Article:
When we perform exact real number computations, we may require a representation of infinite size. However when performing computations with structures such as infinite sequences of digits, one problem which is encountered is that there is no `least significant' digit. This is because as the representation extends infinitely far to the right. This fact means that arithmetic operations on such sequences must be computed from left (most significant digit) to right (least significant digit). Most operations on floating point numbers, by contrast, require computation from right to left. Floating point addition, for example, is performed by starting with the least significant digits of the input numbers and working towards the most significant.
Given that we must implement arithmetic operations from left to right on streams, it quickly becomes apparent that representations such as binary and decimal are not adequate. Surprisingly, using these representations even simple operations such as addition and subtraction are not computable. For example, suppose we wish to compute the result (a + b) of adding two numbers which start as follows:
It is not clear whether the first digit of the result here should be a one or a zero. If, for example, the numbers continued as shown here until 100th digit of a, but at this point the next digit of a was greater than three then the result of the calculation would be greater than one. If the same digit in fact turned out to be less than three, the result would be less than one. In general it is not possible to compute an output digit without examining an infinite number of digits. Similar examples show that all integer bases suffer from the same problem.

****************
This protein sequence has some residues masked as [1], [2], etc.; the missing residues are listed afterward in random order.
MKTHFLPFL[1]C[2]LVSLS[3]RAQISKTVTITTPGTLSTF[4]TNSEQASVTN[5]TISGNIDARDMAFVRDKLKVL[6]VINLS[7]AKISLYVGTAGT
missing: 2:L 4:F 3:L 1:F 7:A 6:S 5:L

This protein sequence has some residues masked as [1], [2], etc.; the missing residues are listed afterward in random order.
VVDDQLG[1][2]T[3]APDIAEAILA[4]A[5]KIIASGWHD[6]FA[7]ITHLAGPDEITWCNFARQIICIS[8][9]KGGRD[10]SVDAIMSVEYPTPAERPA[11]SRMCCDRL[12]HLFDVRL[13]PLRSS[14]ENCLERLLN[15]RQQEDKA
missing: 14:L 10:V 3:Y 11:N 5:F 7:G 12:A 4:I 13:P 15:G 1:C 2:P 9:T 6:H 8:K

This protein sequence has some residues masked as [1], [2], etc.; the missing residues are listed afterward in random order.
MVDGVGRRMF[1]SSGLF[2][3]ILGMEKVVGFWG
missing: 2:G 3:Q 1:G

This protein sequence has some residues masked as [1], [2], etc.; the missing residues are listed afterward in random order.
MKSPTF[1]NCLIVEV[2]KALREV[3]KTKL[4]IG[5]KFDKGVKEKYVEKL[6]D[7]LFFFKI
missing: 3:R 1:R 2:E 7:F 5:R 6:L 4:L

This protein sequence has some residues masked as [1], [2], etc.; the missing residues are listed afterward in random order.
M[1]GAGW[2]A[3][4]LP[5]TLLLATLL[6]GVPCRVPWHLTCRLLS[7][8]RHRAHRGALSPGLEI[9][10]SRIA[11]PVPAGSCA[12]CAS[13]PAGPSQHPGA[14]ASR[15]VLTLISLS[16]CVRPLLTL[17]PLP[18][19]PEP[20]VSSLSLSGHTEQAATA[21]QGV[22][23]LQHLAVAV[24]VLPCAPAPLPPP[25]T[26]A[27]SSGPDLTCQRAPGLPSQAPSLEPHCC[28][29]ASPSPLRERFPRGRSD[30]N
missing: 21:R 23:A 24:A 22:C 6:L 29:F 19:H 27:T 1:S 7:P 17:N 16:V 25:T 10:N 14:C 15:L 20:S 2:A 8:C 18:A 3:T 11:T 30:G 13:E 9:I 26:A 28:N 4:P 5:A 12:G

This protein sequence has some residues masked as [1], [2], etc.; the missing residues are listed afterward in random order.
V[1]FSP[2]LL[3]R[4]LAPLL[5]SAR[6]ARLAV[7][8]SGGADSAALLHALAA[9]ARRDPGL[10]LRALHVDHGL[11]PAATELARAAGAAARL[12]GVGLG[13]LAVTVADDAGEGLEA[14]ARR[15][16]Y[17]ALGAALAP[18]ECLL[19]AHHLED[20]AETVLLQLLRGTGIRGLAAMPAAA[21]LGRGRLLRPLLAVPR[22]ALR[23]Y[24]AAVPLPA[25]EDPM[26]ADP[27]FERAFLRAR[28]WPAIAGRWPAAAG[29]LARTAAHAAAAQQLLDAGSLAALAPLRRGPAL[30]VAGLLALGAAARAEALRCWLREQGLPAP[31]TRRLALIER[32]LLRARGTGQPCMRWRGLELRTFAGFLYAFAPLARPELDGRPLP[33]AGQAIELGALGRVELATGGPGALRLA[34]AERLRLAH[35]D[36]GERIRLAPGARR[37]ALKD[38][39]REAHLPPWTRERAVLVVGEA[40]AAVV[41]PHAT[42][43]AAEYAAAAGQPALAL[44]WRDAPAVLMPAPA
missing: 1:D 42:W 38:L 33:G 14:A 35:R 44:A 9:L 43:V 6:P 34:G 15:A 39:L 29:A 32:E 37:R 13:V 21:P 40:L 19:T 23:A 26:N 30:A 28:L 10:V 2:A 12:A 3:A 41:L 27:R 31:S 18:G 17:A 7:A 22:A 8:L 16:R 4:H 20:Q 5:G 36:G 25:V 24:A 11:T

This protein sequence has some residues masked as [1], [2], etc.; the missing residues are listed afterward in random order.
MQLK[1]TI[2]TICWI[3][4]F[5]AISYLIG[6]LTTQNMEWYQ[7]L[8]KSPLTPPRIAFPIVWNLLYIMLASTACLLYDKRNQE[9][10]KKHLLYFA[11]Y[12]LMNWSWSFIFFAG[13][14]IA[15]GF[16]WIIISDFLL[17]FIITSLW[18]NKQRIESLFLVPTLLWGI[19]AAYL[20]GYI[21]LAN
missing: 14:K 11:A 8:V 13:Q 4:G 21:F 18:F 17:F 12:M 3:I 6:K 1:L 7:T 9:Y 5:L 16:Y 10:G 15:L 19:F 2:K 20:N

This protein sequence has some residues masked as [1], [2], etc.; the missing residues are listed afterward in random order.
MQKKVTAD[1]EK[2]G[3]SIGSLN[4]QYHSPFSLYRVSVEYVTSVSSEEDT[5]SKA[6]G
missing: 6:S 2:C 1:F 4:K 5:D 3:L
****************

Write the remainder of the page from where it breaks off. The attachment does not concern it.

In order to find algorithms for exact real number computation using infinite objects, we must use different representations. The representations used in this work are described next, and we also mention a number of other possible representations. Note that all the representations used for exact real arithmetic are equivalent to one another in the sense that it is possible to convert between them in a computable way. Some representations may be more efficient than others.
It is only possible to represent an countable subset of the real numbers in a computer using streams--the so called ``computable reals''.